USA Today, the Washington Post, and the New York Times all lead with the latest developments in the investigation of President Clinton's fund-raising. The Los Angeles Times can't even find room for that on its front page and leads instead with the historic Belfast meeting of British Prime Minister Tony Blair and Irish Republican political leader Gerry Adams.
USAT says that the Justice Department task force investigating Clinton's phone calls is recommending that Janet Reno take no action in that matter. Reno's spokesman, the paper reports, says his boss hasn't made a decision yet. (She could, besides ending the investigation, also continue looking into it, or ask a court to name an independent counsel.) USAT quotes Clinton as saying that "I have gone out of my way to have no conversation with her about this or, frankly, anything else." In their lead stories, both the WP and NYT have Clinton adding, "...which I'm not sure is so good." The additional observation seems right and newsworthy. Wonder why USAT left it out.
The WP leads with the news that Clinton is willing to be interviewed by Justice for this investigation. And the paper quotes Clinton in reaction to Reno's recent statement that she was 'mad' about the White House's lag on the coffee tapes: "You should have been there when I heard about it." (The NYT has this too.)
The NYT goes further, saying the White House and the Justice Department are in fact negotiating an agreement under which President Clinton would answer questions about his knowledge of Democratic re-election fund-raising efforts. The interviews would not, says the Times, be conducted by Reno, but by lower-level prosecutors. This deal is being worked out, because, the NYT says, citing "law enforcement officials" and disagreeing with USAT, the phone calls investigation will probably go forward.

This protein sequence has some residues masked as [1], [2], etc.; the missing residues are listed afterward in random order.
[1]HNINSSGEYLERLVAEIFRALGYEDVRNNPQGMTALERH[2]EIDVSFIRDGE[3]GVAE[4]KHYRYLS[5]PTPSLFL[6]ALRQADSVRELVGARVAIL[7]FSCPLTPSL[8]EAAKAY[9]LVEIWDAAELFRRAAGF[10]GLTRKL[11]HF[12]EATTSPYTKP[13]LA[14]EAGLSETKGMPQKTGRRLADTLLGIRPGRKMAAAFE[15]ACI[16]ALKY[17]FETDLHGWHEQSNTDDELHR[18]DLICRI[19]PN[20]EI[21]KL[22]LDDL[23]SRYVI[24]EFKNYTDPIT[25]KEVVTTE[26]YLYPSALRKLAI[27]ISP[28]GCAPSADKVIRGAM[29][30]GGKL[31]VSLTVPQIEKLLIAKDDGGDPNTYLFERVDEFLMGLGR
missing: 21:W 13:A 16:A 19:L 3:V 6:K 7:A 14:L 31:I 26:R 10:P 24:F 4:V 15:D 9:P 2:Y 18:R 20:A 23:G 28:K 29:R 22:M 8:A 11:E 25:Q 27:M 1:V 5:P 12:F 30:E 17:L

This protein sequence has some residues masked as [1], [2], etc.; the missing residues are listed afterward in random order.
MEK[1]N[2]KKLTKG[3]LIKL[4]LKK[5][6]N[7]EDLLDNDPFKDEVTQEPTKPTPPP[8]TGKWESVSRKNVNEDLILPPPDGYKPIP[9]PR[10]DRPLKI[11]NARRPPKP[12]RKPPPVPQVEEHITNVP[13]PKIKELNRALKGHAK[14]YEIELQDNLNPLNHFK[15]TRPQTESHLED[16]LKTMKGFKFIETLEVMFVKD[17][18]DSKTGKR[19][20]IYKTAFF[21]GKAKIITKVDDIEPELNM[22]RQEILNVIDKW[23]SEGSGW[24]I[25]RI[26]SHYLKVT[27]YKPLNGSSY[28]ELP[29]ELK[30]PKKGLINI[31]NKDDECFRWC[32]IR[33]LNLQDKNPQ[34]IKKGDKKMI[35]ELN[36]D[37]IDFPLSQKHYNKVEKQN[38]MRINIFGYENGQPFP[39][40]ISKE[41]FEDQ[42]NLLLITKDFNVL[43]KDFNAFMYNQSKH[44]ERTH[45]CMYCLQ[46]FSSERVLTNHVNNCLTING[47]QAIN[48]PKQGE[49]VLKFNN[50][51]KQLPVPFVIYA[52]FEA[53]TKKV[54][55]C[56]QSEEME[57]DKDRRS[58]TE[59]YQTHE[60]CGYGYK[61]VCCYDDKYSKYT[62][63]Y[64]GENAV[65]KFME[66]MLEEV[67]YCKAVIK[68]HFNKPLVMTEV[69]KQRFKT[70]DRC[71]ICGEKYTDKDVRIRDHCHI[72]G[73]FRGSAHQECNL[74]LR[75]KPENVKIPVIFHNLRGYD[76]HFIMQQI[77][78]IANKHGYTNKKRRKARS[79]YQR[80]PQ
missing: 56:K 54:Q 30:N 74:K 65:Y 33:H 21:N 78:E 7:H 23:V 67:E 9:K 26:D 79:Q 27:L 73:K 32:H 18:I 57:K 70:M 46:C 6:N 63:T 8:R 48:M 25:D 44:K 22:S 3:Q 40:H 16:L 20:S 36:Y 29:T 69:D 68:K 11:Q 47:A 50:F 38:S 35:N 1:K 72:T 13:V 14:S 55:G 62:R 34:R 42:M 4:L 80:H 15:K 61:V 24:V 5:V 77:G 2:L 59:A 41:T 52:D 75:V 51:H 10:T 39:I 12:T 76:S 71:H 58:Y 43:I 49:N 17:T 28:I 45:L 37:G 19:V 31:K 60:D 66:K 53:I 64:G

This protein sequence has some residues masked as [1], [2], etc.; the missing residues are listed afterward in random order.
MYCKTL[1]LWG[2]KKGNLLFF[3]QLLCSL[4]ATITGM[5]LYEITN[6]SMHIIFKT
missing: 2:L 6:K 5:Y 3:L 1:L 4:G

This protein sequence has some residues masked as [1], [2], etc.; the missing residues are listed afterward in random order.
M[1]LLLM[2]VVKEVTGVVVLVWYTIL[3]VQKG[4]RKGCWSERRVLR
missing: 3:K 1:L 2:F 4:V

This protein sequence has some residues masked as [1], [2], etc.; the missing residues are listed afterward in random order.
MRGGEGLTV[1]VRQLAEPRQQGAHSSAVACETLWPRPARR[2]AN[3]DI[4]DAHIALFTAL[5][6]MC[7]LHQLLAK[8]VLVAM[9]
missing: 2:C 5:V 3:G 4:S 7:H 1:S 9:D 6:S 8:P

The Post story includes this explanation for why the White House Communications Agency, "a military unit that provides the president with secure communications," originally didn't produce the coffee tapes: the WHCA's chief of staff got the full memo requesting any such videos, but when he put it into an e-mail format to send it to his boss, the agency's director, he accidentally omitted the first two pages. The paper quotes Clinton saying he doesn't blame the WHCA. But why isn't Clinton or the WP at all concerned that the office responsible for providing the president with "secure communications" can't email a memo without losing the first two pages?
The LAT leads with a "gesture of peace so fraught with controversy that it was made behind closed doors," namely, the handshake yesterday in Belfast between Blair and Adams. The meeting lasted but ten minutes, and was, the LAT reports, immediately assailed by Protestant hard-liners as an insult to the victims of IRA terrorism. The paper reports that Blair later would not confirm that the handshake occurred, and that he had arranged that no pictures were taken of it. The history of such handshakes suggests that such caution is not crazy. Think Gandhi. Think Sadat. Think Rabin.
The NYT states and powerfully describes a new division among people with AIDS--that between those who can afford the powerful new medications like protease inhibitors that promise to transform AIDS from a fatal to a merely chronic disease, and those who cannot. The story reports that the federal-state partnership that pays for AIDS drugs for the indigent is broke in 26 states. As a result, poor people with AIDS often simply go without.
The Wall Street Journal's "Work Week" column notes that for employees who like to surf the Internet at work, Tripod Inc.'s Web site has a "panic button" for use when the boss shows up. Press it and the screen suddenly switches to a nominating form for "Boss of the Year." Through much arduous research, this column has discovered a more subtle variant: A Triple-X site operating from Los Angeles has a panic button that instantly kicks over to the CNN Web site.